Dozens of bodies were slowly removed overnight from a popular Orlando gay club after a gunman sprayed the helpless crowd with bullets in violence that killed 50 people and devastated a city famous for family-friendly theme parks.
When the attacker opened fire in the early hours of yesterday morning, it interrupted an evening of drinking, dancing and drag shows at a club known for tolerance for all people.
Authorities say suspect Omar Mateen emerged, carrying an AR-15 and fired relentlessly 20 rounds, 40, then 50 and more. In such tight quarters, the bullets could hardly miss. He shot at police. He took hostages.
When the gunfire at the Pulse Orlando club finally stopped, 50 people were dead and dozens critically wounded in the deadliest mass shooting in modern US history. Mateen, who authorities said had pledged allegiance to the Islamic State in a 911 around the time of the attack, died in a gun battle with SWAT team members.
“I’ve always felt so safe here for my family, kids. And now, I don’t know,” said Marlon Massey, who lives across the street from the club.
Authorities are wondering if it was an act of terrorism and are probing the background of Mateen, a 29-year-old American citizen from Fort Pierce, Florida, who had worked as a security guard. The gunman’s father recalled that his son recently got angry when he saw two men kissing in Miami and said that might be related to the assault.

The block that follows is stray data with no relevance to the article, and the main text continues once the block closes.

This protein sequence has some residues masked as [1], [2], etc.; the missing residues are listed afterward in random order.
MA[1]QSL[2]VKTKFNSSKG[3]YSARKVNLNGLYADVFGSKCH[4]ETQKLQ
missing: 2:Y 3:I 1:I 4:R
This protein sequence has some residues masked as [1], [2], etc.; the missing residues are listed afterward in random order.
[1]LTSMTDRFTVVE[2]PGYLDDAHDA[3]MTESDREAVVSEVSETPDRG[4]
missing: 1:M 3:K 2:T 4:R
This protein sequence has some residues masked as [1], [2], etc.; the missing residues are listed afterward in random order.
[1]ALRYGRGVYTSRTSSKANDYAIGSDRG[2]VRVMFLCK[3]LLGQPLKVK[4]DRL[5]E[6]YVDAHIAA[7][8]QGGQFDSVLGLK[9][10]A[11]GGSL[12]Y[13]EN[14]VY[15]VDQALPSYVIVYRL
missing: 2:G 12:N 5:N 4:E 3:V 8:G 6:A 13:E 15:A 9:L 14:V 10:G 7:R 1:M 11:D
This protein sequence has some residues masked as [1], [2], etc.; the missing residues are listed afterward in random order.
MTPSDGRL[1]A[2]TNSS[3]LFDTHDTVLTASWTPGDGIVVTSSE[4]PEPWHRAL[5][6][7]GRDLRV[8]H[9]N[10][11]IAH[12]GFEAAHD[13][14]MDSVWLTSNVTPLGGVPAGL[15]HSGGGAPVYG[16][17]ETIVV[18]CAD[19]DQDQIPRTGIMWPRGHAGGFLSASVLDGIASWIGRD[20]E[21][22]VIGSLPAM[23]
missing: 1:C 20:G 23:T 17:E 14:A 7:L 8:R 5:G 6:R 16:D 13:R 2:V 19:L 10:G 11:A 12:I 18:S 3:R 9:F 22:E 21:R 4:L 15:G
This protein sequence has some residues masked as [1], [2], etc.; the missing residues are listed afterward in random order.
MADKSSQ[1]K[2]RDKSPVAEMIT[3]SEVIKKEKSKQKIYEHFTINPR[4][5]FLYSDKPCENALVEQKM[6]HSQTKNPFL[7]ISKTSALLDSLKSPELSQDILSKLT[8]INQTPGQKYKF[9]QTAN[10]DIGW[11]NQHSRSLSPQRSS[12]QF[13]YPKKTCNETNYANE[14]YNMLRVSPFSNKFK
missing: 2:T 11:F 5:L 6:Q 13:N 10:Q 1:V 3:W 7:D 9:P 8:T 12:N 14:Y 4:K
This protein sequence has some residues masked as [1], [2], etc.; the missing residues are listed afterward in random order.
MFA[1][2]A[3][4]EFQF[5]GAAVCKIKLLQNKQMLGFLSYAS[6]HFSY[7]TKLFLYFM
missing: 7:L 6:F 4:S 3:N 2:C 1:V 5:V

Thirty-nine of the dead were killed at the club, and 11 people died at hospitals, Mayor Buddy Dyer said.
Yesterday night, workers were removing bodies four at a time on stretchers out of the club and loaded them into white vans. The action was repeated over and over. The covered bodies were taken to the County Medical Examiner’s office.
Jon Alamo had been dancing at the Pulse for hours when he wandered into the club’s main room just in time to see the gunman. “You ever seen how Marine guys hold big weapons, shooting from left to right? That’s how he was shooting at people,” he said.
“My first thought was, oh my God, I’m going to die,” Alamo said. “I was praying to God that I would live to see another day.”
Pulse patron Eddie Justice texted his mother, Mina: “Mommy I love you. In club they shooting.” About 30 minutes later, hiding in a bathroom, he texted her: “He’s coming. I’m gonna die.”
Justice’s would eventually be added to the city’s list of those killed in the shooting.
At least 53 people were hospitalised, most in critical condition, and a surgeon at Orlando Regional Medical Center said the death toll was likely to climb.
The previous deadliest mass shooting in the US was the 2007 attack at Virginia Tech, where a student killed 32 people before killing himself.